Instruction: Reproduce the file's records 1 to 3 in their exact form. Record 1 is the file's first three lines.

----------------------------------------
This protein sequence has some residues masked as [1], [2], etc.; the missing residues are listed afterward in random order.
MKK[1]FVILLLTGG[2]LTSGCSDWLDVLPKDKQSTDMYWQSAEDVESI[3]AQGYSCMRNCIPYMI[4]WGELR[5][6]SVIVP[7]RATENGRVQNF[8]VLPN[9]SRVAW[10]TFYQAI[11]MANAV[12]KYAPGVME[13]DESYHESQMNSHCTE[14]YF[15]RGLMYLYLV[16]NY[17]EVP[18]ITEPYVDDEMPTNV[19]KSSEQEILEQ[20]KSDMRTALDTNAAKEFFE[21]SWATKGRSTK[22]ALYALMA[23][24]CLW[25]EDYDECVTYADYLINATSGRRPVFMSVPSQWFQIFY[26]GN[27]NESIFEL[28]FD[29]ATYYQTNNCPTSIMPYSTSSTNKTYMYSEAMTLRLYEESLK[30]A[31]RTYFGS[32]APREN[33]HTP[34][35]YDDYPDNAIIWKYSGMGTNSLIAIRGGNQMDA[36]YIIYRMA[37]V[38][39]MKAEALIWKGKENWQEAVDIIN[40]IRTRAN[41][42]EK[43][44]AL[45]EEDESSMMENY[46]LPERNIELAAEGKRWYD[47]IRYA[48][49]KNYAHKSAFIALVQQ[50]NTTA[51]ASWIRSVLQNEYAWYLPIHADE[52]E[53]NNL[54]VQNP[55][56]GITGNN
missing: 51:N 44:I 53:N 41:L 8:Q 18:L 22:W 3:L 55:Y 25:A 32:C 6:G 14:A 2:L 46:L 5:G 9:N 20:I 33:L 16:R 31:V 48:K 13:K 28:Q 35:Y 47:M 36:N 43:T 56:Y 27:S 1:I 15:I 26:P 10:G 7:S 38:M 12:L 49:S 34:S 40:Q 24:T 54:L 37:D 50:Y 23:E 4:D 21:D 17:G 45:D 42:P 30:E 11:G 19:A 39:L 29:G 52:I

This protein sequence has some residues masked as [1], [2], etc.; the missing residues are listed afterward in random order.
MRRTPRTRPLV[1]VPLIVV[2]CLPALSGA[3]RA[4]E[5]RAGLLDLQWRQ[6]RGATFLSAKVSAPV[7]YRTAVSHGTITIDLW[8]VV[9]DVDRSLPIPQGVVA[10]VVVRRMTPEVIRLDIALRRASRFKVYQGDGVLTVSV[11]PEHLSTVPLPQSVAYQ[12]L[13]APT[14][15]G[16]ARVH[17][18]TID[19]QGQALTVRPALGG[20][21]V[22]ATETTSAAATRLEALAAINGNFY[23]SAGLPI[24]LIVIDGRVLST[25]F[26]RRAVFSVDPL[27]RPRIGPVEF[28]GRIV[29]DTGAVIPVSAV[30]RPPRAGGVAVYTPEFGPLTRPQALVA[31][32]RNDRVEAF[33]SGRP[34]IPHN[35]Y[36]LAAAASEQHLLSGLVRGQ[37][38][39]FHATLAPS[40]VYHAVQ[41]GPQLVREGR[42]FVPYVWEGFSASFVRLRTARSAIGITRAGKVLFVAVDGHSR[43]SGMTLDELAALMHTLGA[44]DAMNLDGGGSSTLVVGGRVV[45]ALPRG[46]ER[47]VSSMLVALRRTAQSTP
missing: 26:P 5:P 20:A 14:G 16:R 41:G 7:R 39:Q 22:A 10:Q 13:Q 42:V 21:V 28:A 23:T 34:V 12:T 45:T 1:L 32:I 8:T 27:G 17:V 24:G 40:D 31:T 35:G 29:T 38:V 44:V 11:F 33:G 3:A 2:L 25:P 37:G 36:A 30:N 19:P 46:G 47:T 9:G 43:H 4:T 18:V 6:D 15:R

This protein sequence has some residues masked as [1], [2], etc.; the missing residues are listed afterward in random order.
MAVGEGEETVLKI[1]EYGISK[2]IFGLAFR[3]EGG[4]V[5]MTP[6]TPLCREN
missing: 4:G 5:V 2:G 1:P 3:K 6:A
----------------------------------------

This protein sequence has some residues masked as [1], [2], etc.; the missing residues are listed afterward in random order.
MKK[1]FVILLLTGG[2]LTSGCSDWLDVLPKDKQSTDMYWQSAEDVESI[3]AQGYSCMRNCIPYMI[4]WGELR[5][6]SVIVP[7]RATENGRVQNF[8]VLPN[9]SRVAW[10]TFYQAI[11]MANAV[12]KYAPGVME[13]DESYHESQMNSHCTE[14]YF[15]RGLMYLYLV[16]NY[17]EVP[18]ITEPYVDDEMPTNV[19]KSSEQEILEQ[20]KSDMRTALDTNAAKEFFE[21]SWATKGRSTK[22]ALYALMA[23][24]CLW[25]EDYDECVTYADYLINATSGRRPVFMSVPSQWFQIFY[26]GN[27]NESIFEL[28]FD[29]ATYYQTNNCPTSIMPYSTSSTNKTYMYSEAMTLRLYEESLK[30]A[31]RTYFGS[32]APREN[33]HTP[34][35]YDDYPDNAIIWKYSGMGTNSLIAIRGGNQMDA[36]YIIYRMA[37]V[38][39]MKAEALIWKGKENWQEAVDIIN[40]IRTRAN[41][42]EK[43][44]AL[45]EEDESSMMENY[46]LPERNIELAAEGKRWYD[47]IRYA[48][49]KNYAHKSAFIALVQQ[50]NTTA[51]ASWIRSVLQNEYAWYLPIHADE[52]E[53]NNL[54]VQNP[55][56]GITGNN
missing: 51:N 44:I 53:N 41:L 8:Q 18:L 22:W 3:L 55:Y 25:A 32:C 6:G 14:A 2:L 46:L 5:G 9:N 20:I 33:L 16:R 31:V 48:K 13:K 28:Q 35:Y 47:M 36:N 43:T 56:Y 27:S 1:I 15:I 26:P 10:G 7:S 38:M 12:L 49:S 34:S 40:Q 24:T 54:L 37:D 50:Y 23:E 4:D 21:D 17:G 45:D 42:P 30:E 11:G 19:A 39:L 29:G 52:I

This protein sequence has some residues masked as [1], [2], etc.; the missing residues are listed afterward in random order.
MRRTPRTRPLV[1]VPLIVV[2]CLPALSGA[3]RA[4]E[5]RAGLLDLQWRQ[6]RGATFLSAKVSAPV[7]YRTAVSHGTITIDLW[8]VV[9]DVDRSLPIPQGVVA[10]VVVRRMTPEVIRLDIALRRASRFKVYQGDGVLTVSV[11]PEHLSTVPLPQSVAYQ[12]L[13]APT[14][15]G[16]ARVH[17][18]TID[19]QGQALTVRPALGG[20][21]V[22]ATETTSAAATRLEALAAINGNFY[23]SAGLPI[24]LIVIDGRVLST[25]F[26]RRAVFSVDPL[27]RPRIGPVEF[28]GRIV[29]DTGAVIPVSAV[30]RPPRAGGVAVYTPEFGPLTRPQALVA[31][32]RNDRVEAF[33]SGRP[34]IPHN[35]Y[36]LAAAASEQHLLSGLVRGQ[37][38][39]FHATLAPS[40]VYHAVQ[41]GPQLVREGR[42]FVPYVWEGFSASFVRLRTARSAIGITRAGKVLFVAVDGHSR[43]SGMTLDELAALMHTLGA[44]DAMNLDGGGSSTLVVGGRVV[45]ALPRG[46]ER[47]VSSMLVALRRTAQSTP
missing: 26:P 5:P 20:A 14:G 16:R 41:G 7:R 39:Q 22:A 10:Q 13:Q 42:V 21:V 28:A 23:T 34:V 12:T 45:T 1:L 32:I 8:T 27:G 17:V 24:G 40:D 31:T 35:G 29:T 38:V 44:V 11:F 33:G 3:A 2:L 25:P 37:G 36:A 30:N 19:P 46:G 47:T 9:G 43:H 4:T 18:V 6:D 15:R

This protein sequence has some residues masked as [1], [2], etc.; the missing residues are listed afterward in random order.
MAVGEGEETVLKI[1]EYGISK[2]IFGLAFR[3]EGG[4]V[5]MTP[6]TPLCREN
missing: 4:G 5:V 2:G 1:P 3:K 6:A